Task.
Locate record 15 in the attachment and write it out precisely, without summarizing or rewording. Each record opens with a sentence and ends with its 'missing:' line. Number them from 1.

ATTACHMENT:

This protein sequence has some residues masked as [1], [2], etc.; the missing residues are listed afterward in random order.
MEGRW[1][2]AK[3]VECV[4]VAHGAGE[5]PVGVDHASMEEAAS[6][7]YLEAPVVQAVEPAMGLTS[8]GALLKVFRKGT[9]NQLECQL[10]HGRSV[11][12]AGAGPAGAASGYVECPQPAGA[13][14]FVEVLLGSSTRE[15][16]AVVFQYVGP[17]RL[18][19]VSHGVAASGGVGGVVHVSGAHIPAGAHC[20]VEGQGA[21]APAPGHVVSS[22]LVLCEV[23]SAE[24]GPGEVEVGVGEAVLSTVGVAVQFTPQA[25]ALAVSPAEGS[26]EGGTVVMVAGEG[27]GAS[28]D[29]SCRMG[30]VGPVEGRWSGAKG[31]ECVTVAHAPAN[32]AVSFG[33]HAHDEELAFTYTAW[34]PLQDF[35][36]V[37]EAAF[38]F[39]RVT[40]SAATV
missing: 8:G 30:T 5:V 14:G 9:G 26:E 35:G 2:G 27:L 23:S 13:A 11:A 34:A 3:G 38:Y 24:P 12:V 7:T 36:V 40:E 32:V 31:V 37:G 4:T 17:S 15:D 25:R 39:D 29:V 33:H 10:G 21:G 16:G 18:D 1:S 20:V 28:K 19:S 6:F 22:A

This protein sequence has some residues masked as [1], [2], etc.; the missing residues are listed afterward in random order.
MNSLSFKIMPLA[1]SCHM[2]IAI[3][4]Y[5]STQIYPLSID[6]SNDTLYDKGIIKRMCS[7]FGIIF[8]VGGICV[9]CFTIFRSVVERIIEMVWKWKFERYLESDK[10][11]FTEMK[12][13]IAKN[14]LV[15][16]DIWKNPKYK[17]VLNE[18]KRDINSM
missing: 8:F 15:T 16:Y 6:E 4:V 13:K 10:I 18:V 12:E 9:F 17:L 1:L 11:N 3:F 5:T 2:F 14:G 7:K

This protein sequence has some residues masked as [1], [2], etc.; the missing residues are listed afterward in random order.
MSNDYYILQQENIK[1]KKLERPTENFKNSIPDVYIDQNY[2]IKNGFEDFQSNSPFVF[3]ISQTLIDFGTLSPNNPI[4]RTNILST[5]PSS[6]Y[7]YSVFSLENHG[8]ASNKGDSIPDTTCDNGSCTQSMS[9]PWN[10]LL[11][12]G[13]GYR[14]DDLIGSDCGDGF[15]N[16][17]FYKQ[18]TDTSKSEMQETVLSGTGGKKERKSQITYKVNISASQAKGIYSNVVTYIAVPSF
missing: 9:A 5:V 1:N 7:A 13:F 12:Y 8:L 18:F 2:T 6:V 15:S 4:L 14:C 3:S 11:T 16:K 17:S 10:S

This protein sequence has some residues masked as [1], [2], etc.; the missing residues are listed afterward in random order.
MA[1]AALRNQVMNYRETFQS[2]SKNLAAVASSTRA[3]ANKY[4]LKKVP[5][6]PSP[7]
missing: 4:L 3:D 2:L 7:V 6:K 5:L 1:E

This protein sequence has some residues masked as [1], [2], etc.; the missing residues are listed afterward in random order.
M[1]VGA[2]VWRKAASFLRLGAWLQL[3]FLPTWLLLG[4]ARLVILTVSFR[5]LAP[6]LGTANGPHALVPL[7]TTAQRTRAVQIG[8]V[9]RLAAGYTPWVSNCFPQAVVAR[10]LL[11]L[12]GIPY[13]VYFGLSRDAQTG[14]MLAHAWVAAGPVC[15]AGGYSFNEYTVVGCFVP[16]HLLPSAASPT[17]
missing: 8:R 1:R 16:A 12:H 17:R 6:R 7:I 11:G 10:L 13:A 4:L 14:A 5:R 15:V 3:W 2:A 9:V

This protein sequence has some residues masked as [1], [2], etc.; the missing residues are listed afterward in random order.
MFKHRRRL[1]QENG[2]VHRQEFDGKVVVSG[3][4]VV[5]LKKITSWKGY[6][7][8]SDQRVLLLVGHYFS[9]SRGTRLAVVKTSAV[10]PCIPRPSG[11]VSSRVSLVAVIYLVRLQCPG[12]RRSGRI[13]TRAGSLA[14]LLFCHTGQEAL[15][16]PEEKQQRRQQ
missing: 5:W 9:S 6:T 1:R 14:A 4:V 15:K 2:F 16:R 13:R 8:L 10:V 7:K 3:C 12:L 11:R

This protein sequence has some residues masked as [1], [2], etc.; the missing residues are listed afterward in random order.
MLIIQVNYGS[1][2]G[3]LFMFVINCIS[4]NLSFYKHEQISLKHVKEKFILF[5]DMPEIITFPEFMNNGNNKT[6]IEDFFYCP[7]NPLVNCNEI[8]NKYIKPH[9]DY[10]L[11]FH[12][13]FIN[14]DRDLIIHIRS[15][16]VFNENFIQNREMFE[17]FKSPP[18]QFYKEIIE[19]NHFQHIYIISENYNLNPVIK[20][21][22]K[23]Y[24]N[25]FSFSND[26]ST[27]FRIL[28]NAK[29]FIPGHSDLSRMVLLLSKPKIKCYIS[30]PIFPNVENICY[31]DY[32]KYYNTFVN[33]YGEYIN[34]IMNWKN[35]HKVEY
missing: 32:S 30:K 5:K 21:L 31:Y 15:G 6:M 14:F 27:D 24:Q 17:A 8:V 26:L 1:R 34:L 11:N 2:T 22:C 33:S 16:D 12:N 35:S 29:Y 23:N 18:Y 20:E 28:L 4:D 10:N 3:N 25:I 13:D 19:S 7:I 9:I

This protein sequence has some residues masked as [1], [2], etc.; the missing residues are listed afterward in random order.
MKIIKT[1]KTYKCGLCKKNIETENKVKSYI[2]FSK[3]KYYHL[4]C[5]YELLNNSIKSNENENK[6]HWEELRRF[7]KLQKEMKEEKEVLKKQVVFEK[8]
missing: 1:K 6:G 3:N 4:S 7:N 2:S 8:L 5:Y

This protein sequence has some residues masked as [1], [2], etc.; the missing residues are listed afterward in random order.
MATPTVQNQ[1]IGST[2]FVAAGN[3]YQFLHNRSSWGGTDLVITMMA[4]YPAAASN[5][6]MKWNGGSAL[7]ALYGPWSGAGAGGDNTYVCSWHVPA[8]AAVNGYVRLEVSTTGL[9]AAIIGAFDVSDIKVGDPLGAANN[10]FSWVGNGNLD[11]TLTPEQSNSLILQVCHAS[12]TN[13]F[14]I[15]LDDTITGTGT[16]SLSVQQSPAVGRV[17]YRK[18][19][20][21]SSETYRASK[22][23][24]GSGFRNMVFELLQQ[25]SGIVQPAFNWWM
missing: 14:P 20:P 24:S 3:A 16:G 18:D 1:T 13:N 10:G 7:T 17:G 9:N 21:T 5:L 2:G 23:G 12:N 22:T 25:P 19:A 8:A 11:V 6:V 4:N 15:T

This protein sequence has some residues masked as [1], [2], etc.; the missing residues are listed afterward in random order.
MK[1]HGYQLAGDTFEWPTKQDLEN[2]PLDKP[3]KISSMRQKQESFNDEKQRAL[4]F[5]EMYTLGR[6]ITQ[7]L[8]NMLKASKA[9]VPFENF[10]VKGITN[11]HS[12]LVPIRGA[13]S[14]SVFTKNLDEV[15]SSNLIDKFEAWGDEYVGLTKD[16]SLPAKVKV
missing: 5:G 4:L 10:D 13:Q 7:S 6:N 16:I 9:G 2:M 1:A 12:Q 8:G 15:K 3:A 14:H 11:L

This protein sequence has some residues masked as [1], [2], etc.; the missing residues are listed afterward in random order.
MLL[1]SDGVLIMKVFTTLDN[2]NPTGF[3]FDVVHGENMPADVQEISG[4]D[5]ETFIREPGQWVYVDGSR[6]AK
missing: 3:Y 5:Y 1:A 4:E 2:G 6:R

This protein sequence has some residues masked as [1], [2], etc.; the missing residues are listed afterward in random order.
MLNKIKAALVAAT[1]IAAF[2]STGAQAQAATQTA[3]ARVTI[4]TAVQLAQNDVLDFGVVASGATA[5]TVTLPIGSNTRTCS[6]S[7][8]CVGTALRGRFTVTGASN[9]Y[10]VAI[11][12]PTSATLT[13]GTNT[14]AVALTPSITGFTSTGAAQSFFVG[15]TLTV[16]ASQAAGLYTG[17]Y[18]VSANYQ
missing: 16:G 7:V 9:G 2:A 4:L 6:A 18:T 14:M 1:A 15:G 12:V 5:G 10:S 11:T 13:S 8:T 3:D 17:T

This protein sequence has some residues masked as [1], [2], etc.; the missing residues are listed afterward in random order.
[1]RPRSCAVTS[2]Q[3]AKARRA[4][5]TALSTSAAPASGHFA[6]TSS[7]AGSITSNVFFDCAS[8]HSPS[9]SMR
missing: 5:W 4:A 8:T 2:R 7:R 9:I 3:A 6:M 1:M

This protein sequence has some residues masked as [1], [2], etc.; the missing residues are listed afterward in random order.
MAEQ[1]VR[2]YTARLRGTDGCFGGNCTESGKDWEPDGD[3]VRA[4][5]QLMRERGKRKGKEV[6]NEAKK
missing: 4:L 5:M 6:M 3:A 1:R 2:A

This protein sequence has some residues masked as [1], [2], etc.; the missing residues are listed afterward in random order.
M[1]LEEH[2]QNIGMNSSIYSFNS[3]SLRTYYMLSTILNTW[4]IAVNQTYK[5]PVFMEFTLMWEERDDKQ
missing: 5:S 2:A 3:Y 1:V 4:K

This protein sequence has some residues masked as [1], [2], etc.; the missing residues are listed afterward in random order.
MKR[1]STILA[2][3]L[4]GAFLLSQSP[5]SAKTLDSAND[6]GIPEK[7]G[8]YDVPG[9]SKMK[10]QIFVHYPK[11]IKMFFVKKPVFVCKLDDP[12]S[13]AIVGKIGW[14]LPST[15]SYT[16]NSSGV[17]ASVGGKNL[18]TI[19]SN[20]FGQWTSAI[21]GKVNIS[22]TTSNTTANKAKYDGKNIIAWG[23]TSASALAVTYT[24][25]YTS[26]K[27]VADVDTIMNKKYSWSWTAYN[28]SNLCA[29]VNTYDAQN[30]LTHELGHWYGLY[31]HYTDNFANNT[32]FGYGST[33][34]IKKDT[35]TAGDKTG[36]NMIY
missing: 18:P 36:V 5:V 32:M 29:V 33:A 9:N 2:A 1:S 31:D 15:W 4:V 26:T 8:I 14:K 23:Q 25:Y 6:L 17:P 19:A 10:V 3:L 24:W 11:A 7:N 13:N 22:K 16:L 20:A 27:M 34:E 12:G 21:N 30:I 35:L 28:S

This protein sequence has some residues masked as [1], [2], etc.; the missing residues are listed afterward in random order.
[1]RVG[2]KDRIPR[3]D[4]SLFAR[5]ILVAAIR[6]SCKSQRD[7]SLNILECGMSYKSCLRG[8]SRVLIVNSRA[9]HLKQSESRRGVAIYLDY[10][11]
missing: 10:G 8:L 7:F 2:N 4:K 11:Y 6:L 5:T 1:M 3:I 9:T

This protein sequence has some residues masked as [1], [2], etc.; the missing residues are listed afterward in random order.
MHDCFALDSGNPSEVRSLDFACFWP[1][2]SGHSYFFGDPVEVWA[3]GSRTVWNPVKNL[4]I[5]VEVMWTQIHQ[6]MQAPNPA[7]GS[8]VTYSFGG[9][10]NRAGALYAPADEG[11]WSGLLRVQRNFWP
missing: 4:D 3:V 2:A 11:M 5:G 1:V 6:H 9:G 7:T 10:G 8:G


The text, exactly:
This protein sequence has some residues masked as [1], [2], etc.; the missing residues are listed afterward in random order.
M[1]LEEH[2]QNIGMNSSIYSFNS[3]SLRTYYMLSTILNTW[4]IAVNQTYK[5]PVFMEFTLMWEERDDKQ
missing: 5:S 2:A 3:Y 1:V 4:K